That really clears it up!
She said people can’t find seating, though admitted that was a very anecdotal concern. She also wanted to know “how this is funded” because people sitting down in a public space is of grave financial concern.
“I guess it’s basically the funding source that I’d really like to look at. What it’s costing us as a city and how it’s being allocated.”
This approach backfired on Colorio big time. One after another, Councilors Etel Haxhiaj, Jenny Pacillo, and Khrystian King used Colorio’s order as an opportunity to examine how to do more.
“I’d like to thank Councilor Colorio for highlighting such an important issue facing our city today,” said Pacillo with a dash of sass. “I’ve always felt comfortable at the library but I can only speak for myself and I do recognize other patrons or employees could feel differently. I just think this motion is a really great opportunity to address the needs of the library community. That includes staff, patrons, and the unhoused folks who use the space.”
The executive director of the library, Jason Homer, similarly took the opportunity to negate Colorio’s line of inquiry. In a statement given to the Telegram, Homer said he’d “need to know more about the intent of Colorio’s request.”
"We are proud that we are a safe space for so many and we are constantly working to make sure it is truly a safe space for all," Homer said in a statement. "We have to set clear expectations with those who may be in crisis to ensure everyone’s experience is one rooted in safety and equity."
Whatever Donna was trying to get done, it’s not what got done.
It’s theater of the absurd that this conversation happened a few days before one of the most high profile encampment evictions in recent memory. Where are the homeless supposed to go, Donna?
Joe Petty <3’s Maureen Binienda
As we went over in the last post, the process of assigning chairs of the new school committee’s subcommittees is a mess because Maureen Binienda, Dianna Biancheria, and Kathi Roy have not done their state-mandated school committee training and thus, per school committee rules, cannot chair a subcommittee.
This will become even more interesting when the mayor makes his subcommittee assignments, which is expected to happen soon—probably this week or next. (The council subcommittee assignments are out, as detailed below, but we’re still waiting on the school-side assignments for some reason. Could be related!)
I guess we’ll just have to wait and see whether Mayor Joe Petty honors this rule! And whether Binienda, Biancheria, or Roy intends to comply with it.
Earlier this week Mayor Joe Petty released a memo which basically confirms he intends to make Binienda the chairwoman of one of the two subcommittees. In the Tuesday statement, he said he will “wait to assign committees until all members of the School Committee are eligible for chairpersonship.”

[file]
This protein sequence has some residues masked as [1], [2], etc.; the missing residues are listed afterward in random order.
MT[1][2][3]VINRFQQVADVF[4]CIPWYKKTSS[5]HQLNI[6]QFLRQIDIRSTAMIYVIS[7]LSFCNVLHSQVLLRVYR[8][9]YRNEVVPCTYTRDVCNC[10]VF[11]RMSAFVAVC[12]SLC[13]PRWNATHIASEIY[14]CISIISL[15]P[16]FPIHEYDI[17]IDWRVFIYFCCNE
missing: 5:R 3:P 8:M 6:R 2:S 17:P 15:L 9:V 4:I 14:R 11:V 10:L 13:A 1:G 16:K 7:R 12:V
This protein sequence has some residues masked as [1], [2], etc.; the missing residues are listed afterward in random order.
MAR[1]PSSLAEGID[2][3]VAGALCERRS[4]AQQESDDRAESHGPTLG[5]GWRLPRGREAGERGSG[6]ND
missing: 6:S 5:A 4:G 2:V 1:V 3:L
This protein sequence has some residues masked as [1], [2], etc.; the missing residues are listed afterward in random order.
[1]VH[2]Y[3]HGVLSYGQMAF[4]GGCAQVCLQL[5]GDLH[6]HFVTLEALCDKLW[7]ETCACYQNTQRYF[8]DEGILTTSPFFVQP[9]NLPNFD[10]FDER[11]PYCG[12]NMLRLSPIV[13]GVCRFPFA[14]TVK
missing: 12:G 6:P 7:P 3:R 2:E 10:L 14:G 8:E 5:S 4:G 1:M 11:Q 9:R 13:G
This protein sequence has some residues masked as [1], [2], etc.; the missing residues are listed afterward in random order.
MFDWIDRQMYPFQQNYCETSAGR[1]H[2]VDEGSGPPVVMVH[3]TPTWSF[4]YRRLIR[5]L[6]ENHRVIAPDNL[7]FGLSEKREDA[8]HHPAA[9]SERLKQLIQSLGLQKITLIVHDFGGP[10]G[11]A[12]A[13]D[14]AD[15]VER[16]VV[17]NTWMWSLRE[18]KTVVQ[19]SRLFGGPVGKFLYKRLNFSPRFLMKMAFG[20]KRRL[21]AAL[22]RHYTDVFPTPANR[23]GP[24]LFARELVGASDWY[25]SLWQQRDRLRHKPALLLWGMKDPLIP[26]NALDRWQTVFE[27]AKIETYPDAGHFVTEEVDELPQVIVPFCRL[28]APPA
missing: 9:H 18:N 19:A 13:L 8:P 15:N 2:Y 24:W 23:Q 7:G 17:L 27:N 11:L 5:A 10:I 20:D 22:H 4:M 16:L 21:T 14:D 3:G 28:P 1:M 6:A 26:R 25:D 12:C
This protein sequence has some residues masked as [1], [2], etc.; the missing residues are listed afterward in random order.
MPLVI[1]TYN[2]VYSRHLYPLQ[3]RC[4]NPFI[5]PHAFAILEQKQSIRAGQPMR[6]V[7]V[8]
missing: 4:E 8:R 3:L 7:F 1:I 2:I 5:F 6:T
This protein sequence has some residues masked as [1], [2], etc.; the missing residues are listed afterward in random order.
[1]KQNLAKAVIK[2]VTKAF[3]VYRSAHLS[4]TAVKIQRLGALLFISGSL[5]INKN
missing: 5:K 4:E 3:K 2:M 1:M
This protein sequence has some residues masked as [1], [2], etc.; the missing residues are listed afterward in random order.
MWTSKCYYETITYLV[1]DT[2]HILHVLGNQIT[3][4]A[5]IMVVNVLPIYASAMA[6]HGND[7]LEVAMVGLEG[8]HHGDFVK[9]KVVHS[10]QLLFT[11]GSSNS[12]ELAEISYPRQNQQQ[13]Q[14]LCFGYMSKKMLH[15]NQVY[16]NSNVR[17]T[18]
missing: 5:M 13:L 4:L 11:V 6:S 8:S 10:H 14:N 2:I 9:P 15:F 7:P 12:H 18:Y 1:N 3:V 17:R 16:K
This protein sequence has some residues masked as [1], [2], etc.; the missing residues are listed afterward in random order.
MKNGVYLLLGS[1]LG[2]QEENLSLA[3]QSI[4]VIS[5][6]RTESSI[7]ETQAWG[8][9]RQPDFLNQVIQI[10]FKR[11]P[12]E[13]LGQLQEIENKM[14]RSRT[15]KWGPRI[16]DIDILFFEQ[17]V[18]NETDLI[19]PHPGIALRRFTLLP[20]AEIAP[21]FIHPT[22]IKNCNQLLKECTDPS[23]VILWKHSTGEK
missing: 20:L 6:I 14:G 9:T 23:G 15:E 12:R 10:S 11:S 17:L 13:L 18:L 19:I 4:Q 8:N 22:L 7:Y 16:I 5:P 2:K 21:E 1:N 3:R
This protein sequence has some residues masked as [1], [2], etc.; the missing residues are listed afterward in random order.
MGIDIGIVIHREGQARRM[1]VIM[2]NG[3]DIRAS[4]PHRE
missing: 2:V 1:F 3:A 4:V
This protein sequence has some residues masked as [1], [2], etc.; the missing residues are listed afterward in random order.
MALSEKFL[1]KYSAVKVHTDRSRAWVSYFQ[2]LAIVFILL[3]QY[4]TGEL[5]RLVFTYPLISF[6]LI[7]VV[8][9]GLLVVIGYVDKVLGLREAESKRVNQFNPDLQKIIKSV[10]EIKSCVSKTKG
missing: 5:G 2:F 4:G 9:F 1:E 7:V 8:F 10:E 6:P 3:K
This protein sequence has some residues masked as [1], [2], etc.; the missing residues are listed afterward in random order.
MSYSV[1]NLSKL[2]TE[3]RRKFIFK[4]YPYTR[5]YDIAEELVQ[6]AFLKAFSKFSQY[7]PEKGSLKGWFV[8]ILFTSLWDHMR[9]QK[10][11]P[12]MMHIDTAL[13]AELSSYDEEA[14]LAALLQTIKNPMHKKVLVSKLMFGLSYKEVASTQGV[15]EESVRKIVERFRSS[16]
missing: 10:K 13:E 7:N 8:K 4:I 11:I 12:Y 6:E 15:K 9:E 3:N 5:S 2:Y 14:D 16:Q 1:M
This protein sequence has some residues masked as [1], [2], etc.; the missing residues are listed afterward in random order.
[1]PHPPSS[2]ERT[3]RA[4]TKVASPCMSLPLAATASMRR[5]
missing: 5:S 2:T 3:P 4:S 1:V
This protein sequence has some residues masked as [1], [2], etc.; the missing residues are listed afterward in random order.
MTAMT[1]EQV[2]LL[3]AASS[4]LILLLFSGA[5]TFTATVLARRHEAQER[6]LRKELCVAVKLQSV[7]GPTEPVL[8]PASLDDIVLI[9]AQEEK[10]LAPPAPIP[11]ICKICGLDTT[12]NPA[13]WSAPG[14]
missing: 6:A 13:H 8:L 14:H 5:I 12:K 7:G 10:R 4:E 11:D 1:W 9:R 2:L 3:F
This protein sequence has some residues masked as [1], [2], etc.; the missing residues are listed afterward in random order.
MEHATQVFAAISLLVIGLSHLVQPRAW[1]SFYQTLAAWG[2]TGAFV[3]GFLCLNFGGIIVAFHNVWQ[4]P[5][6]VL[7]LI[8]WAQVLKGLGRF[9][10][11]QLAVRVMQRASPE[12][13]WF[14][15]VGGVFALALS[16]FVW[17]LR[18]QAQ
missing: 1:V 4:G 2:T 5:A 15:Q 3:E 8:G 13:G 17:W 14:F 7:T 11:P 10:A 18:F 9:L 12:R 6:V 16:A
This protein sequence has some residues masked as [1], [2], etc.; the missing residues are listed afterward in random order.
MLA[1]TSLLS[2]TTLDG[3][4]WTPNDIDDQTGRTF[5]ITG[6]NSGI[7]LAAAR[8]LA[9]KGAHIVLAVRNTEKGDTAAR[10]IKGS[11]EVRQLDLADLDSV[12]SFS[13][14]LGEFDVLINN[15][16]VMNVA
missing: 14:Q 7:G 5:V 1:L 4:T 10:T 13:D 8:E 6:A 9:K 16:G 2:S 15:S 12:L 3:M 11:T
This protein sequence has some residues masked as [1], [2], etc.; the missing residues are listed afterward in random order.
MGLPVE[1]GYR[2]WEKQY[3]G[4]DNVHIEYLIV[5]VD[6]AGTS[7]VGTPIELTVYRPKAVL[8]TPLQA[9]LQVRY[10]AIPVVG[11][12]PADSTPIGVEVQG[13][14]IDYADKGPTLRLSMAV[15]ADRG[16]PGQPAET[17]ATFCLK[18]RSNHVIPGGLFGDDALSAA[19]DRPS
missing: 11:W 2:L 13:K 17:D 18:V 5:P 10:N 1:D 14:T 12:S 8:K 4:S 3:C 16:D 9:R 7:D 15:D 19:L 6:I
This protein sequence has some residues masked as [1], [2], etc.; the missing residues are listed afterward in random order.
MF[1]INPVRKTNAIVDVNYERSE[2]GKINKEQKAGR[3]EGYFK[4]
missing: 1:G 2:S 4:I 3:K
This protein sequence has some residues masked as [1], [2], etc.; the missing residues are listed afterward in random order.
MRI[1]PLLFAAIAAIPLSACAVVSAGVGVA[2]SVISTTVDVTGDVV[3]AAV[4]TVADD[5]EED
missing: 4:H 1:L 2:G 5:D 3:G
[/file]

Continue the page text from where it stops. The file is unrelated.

“We expanded our School Committee to include the districts so that we could offer an equitable opportunity for representation, and I want to make sure that these intentions are reflected in our subcommittee leadership,” said Mayor Petty.
The use of “equitable” here is brutal. Petty could have opted to assign chairmanships to any of the six members who did their training. But that wouldn’t be equitable. Instead, he’s going to wait until a former superintendent who was very credibly accused of racial discrimination during her tenure is technically eligible to be a chairperson. Equity in action from your mayor Joe Petty.
The next training is January 20. So I guess we’ll just wait and see after that.
Odds and ends
Thank you for reading! Doozy of a post today. I spent all week on it pretty much. This is a 50-hour post right here.
Big “this just in” for the homelessness issue nationally: the Supreme Court is set to take up Johnson v. Grants Pass, a potentially massive case which will decide “whether cities are allowed to punish people for things like sleeping outside with a pillow or blanket, even when there are no safe shelter options.” Big ramifications for Worcester if so!
My final presentation for the Entrepreneurial Journalism Creators Program is due next week and I’m going to put together a fun little video about Rewind Video Store for it. Stay tuned for that! The store is going very well. Check out the Patreon page when you can!
And don’t forget about the new stuff up at the merch store. The sweatshirt has been a particularly big seller so far.
Kudos to Councilors Etel Haxhiaj and Thu Nguyen for signing an open letter from local officials across the country calling for a ceasefire in Gaza.
The unfolding Aidan Kearney saga continues to be wild as hell. Has anyone put Turtleboy in the Turtleboy Graveyard yet?
I think that’s all for today. Have a good weekend everyone!